10 foods that could help you fall asleep faster

Sleep is so important for college students, yet it's so underrated. Even when you try to go to bed at a reasonable hour, your mind suddenly has a million thoughts that it wants to go through and it can be hard to actually fall asleep. Have no worries though, because one solution to this problem comes down to what you eat before you sleep. You probably already know that having caffeine late at night can keep you awake, and that sometimes a glass of wine (or two, or three) can make you sleepy, but there are actually some foods that can help you fall asleep faster. 

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10 foods that can help you fall asleep faster

1.  Chamomile Tea 

Tea is probably the food equivalent of relaxation, and for good reason. The tea that is most associated with rest and relaxation is chamomile tea. Drinking this can increase glycine, a chemical that relaxes nerves and muscles, acting as a sedative.  

2. Chickpeas 

Your excuse to have hummus as your midnight cravings has some truth to it if you're having a hard time going to sleep. Chickpeas actually have the same chemical as turkey does, tryptophan, which can help you rest when your body converts it to B vitamin, which helps create serotonin. Serotonin is associated with your sleep/melatonin levels

3. Honey 

Apparently there's a natural sugar found in honey that raises insulin, but also allows tryptophan to enter the brain more easily. A bonus tip: Combine honey and chamomile tea for an even better drink to sip on before bed. And if you're feeling under the weather, you can add lemon juice or ginger to the mix to help fight off your cold. 

4. Cherries

One of the many fruits on this list that can help you fall asleep faster is cherries. This is one of the fruits that actually boosts melatonin, the hormone that helps you sleep. Be aware that when we're talking about cherries, it's not the sweet or maraschino cherries, but the tart ones that do the trick. 

5. Bananas 

Personally, I'm not really surprised about this, because sometimes when I have a banana, I get a little tired. Weird, right? The reason this happens is because it contains potassium and magnesium, which are muscle relaxants. It also contains an amino acid called L-tryptophan, which changes to 5-HTP that then converts to serotonin, which can help you fall asleep.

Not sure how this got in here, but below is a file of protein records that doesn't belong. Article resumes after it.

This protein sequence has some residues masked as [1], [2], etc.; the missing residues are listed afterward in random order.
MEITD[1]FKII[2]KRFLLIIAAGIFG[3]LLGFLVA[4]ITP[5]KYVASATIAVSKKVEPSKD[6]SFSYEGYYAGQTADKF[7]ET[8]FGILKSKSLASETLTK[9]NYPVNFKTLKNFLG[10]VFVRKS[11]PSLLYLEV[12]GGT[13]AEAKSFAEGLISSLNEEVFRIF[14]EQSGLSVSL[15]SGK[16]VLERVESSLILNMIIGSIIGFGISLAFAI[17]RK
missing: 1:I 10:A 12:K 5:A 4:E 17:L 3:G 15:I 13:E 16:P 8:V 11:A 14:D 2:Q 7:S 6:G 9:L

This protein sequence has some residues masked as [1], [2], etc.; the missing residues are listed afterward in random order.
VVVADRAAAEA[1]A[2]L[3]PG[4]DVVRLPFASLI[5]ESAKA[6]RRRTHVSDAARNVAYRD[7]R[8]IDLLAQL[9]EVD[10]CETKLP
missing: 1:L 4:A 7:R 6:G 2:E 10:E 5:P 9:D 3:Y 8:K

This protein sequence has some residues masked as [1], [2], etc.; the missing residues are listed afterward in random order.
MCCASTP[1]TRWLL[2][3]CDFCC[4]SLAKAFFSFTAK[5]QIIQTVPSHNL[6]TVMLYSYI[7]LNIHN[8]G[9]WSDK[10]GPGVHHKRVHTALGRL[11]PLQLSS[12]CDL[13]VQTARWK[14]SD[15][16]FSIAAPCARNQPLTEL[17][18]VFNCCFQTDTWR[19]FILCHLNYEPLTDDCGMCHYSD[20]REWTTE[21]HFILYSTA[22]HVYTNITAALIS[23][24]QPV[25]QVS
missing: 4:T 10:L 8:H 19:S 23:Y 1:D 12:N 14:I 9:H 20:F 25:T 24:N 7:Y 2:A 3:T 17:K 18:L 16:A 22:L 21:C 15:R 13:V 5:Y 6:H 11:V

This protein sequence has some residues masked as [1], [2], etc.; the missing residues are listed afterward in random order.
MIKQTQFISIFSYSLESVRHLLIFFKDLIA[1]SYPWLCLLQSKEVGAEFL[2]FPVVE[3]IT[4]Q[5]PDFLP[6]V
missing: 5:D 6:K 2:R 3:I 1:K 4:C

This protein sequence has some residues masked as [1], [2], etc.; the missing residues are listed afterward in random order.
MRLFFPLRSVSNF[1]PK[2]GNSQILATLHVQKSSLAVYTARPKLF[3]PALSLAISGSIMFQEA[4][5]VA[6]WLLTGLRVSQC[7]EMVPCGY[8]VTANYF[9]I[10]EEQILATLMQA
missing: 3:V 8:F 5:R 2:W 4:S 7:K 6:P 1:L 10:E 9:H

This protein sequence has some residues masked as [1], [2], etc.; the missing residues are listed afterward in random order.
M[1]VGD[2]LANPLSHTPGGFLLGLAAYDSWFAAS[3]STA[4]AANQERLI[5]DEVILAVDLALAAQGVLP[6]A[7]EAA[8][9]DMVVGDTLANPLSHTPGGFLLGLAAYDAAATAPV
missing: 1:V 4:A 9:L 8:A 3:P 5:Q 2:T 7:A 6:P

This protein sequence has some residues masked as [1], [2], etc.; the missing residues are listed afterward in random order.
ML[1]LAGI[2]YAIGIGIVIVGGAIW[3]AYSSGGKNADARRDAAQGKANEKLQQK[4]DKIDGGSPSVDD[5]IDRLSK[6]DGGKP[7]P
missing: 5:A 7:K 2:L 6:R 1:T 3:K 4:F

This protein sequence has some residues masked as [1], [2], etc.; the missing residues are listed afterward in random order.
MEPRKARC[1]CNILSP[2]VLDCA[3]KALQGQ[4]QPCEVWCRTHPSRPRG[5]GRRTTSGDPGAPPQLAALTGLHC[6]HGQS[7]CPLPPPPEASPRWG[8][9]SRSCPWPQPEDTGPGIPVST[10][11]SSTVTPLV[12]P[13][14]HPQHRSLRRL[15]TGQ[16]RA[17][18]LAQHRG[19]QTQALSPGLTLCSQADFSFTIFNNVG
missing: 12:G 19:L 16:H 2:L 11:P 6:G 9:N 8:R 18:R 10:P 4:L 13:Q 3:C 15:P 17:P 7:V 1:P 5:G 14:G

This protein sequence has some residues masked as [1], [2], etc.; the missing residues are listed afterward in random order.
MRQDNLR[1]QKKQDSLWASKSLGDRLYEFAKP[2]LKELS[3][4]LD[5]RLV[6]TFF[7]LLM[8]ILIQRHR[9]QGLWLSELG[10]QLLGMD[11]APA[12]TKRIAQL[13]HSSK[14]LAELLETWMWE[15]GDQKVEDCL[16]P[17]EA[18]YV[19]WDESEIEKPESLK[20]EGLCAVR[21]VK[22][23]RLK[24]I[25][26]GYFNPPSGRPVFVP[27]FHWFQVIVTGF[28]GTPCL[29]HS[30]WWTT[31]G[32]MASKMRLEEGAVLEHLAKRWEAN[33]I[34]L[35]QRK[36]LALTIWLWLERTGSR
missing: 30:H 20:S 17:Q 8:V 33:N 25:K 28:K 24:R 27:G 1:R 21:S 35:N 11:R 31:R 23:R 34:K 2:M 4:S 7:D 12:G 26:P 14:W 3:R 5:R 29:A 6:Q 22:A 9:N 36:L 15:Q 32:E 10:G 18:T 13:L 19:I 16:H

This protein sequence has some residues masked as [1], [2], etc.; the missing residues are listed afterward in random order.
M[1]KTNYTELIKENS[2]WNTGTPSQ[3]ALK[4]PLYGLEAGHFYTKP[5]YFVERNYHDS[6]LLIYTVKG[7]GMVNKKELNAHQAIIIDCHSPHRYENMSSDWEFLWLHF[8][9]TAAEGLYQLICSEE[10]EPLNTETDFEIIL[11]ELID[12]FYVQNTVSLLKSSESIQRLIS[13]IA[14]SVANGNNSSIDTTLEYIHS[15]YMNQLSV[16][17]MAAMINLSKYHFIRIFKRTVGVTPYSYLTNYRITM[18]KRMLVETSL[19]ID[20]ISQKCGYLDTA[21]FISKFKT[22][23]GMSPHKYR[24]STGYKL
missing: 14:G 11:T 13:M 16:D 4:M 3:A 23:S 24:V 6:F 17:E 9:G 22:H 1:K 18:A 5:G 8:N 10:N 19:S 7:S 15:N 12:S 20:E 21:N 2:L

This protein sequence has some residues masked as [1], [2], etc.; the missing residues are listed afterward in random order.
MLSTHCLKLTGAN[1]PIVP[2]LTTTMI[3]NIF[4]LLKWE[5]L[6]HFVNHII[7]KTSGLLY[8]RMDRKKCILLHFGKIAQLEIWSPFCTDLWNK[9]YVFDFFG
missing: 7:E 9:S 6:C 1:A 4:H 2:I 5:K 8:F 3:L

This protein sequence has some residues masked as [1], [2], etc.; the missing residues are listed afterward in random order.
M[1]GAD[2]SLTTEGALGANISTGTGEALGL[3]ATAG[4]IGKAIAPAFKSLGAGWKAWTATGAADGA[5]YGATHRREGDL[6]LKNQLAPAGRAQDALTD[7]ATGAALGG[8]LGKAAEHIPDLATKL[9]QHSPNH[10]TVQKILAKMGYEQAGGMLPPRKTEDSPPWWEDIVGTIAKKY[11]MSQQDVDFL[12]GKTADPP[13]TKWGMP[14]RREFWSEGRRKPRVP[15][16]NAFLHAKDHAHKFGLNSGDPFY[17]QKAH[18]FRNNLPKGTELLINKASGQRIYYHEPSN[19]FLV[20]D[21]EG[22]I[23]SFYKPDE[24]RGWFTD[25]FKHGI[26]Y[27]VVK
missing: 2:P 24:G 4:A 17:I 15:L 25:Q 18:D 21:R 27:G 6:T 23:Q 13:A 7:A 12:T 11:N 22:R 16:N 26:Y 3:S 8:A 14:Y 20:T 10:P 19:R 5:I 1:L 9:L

6. Kale

The vegetable that many people refer to as a "superfood" is full of calcium, which helps the brain use tryptophan to produce melatonin. Others in the green, leafy vegetable category that can help you fall asleep faster are also spinach and mustard greens. 

7. Almonds and other nuts 

This is a great, crunchy snack to munch on when a craving hits around midnight, but you also have to wake up early and get enough sleep. Almonds are specifically great because they have magnesium, which is shown to improve sleep quality. However, there's also other nuts in general, like walnuts, pistachios, brazil nuts, etc. that you can choose from if you don't like almonds. 

8. Dark Chocolate 

Go ahead, indulge in that dark chocolate dessert. It's not just one of the best things in dessert, but it's actually good for you (as long you don't eat it by the barrel). Specifically, it's good for sleep because it's rich in magnesium, which helps cells to cope in the body's circadian rhythm/internal clock

#SpoonTip: Make these dark chocolate avocado truffles for dessert post-dinner. It's so easy to make, and pretty healthy, too.

9. Sweet potato 

This diverse root vegetable, which serves as an alternative to regular fries or as a replacement for the bread in breakfast toast, can help you doze off because it's a good source of potassium, magnesium, and calcium. However, the mineral that really accounts for its sleeping properties is potassium. Additionally, sweet potatoes are a complex carbohydrate, which aids in sleep, too.

10. Dairy

This is great news for dairy lovers (because, cheese). You've probably heard that a warm glass of milk can put you to sleep if you're not tired, and that's actually somewhat true. It's not just milk though; it's any dairy product, like cheese and yogurt. So you can whip out the cheese and crackers or yogurt before you go to bed. There's science behind this in that the calcium in dairy products helps the brain use the tryptophan found in dairy to help make melatonin

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A lot of these foods are great sleeping aids because they help the body increase melatonin, the hormone that signals the body that it's time go to bed. Even if you happen to not like one of these things on the list (looking at kale specifically), you don't have to eat them all to get a good night's rest. But if you still have trouble sleeping, you should talk to your doctor, or you can always try counting sheep. 

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